Richard Warren

20thc British art and poetry (mainly), plus bits of my own – "Clearly I tap to you clearly along the plumbing of the world" (W S Graham)

Tag Archives: Blast

Cuthbert Hamilton: a poor little gallery

Hamilton as remembered by William Roberts

Hamilton as remembered by William Roberts

This is something I’ve been meaning to do for a while, delayed only by awareness of certain inadequacy where Cuthbert J Hamilton is concerned. Cuthbert who? You know, the invisible Vorticist, the one in a hat at the left of William Roberts’s Tour Eiffel group, the could-almost-be-anyone gent sitting (wearing spats?) in one of the Rebel Art Centre photos of 1914.

'Self Portrait' 1920

‘Self Portrait’ 1920

Our biographical knowledge of Hamilton is not much further on than forty years ago: within Wyndham Lewis’s network working on decorations for the Golden Calf, at the Omega Workshops and Rebel Art Centre, signing the BLAST manifesto. Special constable during the war, founded and produced ceramics at the Yeoman Pottery in Kensington, participant in the Group X show of 1920. Skip forty years to his death in Cookham in April 1959. One painting in the Tate, one pot at the V&A.

So on a new page (click here, or find the tab up top) are all the works by Hamilton I can find, put critically into some sort of chronological order. It’s not much, but some of it is excellent stuff …

Flânerie and loss on the 43 bus: Jessie Dismorr and Rosemary Tonks

‘It is possible that we are being led by different ways into the same prohibited and doubtful neighbourhood.’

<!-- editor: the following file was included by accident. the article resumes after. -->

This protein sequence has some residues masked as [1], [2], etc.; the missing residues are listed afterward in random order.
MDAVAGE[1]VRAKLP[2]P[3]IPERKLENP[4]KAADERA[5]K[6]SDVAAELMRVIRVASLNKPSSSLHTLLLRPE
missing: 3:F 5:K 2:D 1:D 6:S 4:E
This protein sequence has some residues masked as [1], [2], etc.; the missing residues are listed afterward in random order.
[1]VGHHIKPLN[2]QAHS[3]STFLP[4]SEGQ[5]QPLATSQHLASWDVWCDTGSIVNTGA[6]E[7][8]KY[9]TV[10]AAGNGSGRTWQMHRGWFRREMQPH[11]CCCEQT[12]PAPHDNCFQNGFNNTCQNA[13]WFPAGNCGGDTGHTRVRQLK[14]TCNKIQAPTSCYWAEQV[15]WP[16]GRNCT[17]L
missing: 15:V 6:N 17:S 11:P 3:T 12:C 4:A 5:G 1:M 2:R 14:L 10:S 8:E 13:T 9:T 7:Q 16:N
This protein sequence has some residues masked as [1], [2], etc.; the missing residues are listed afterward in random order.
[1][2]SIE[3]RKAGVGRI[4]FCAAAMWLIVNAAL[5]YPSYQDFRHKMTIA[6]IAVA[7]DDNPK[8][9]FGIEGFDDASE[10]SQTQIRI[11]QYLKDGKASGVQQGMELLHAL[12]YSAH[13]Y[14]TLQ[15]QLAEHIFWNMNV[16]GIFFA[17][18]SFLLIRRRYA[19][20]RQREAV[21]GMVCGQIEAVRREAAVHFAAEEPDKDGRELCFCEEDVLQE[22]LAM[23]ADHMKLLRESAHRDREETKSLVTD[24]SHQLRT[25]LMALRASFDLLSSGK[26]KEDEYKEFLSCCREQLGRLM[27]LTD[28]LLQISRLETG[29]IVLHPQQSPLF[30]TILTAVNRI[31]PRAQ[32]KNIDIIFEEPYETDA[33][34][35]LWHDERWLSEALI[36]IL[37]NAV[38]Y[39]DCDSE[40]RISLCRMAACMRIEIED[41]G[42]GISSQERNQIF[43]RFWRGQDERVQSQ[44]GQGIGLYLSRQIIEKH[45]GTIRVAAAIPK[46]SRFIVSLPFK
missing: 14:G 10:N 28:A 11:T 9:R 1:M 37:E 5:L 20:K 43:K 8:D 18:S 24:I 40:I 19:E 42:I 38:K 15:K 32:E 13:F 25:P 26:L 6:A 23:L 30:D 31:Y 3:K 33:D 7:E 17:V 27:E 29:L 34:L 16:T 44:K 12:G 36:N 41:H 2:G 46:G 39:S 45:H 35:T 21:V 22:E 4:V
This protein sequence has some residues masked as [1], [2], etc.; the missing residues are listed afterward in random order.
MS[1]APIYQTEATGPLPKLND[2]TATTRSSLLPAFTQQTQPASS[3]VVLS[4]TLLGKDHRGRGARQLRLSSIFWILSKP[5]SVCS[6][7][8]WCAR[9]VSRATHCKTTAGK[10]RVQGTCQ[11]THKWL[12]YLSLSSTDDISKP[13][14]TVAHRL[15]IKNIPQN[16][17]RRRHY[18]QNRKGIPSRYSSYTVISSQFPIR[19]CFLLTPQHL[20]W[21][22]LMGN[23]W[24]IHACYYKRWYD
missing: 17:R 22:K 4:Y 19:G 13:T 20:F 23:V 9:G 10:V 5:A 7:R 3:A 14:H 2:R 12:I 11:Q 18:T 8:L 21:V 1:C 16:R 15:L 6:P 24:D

Jessie Dismorr, ‘Promenade’, 1915

Jessie Dismorr by Wyndham Lewis, 1922

Jessie Dismorr by Wyndham Lewis, 1922

The new Flashpoint online magazine has a useful piece by Francesca Brooks on Jessie Dismorr, Vorticist painter, poet and flâneuse, whose artworks and writings can be found extensively on my pages up above. Brooks focuses pretty much entirely on Dismorr’s two urbanist prose poems published in 1915 in Blast 2. Her tie-in of Dismorr with Guy Debord and the dérive is apt and necessary; we can easily overlook the romantic roots of situationist thought, and the dérive is derived from Baudelairean flânerie. Brooks’s bracketing of Dismorr with Virginia Woolf is viable, if a little elastic. A closer relation to Dismorr’s poetic urbanism might be Hope Mirrlees’s explosively modernist poem Paris of 1919;  Mirrlees was well acquainted with the Woolfs (whose Hogarth Press published Paris), so there’s the link to Virginia if you want it.

Rosemary Tonks, 1968

Rosemary Tonks, 1968

But perhaps we can also relate Dismorr to the later British Baudelairean and flâneuse Rosemary Tonks, whose work has been subjected to a rediscovery following her death in 2014. (Not too great a stretch; Tonks was published by the mid ‘fifties, and the distance between Dismorr and Tonks is less than that between Tonks and today.)

To illustrate the relation, here’s a juxtaposition of two journeys by Dismorr and Tonks, each on the upper deck of a London bus. First, from Dismorr’s venture aboard a number 43 with her annoying suitor ‘Roderigo’, in ‘June Night’ of 1915. (This was an inward journey. The 43 route ran from Muswell Hill to London Bridge.) Roderigo is later left on the bus, as Dismorr wanders London on foot, abandoning the romantic, protecting male and pioneering the occupation of metropolitan spaces by the lone emancipated woman.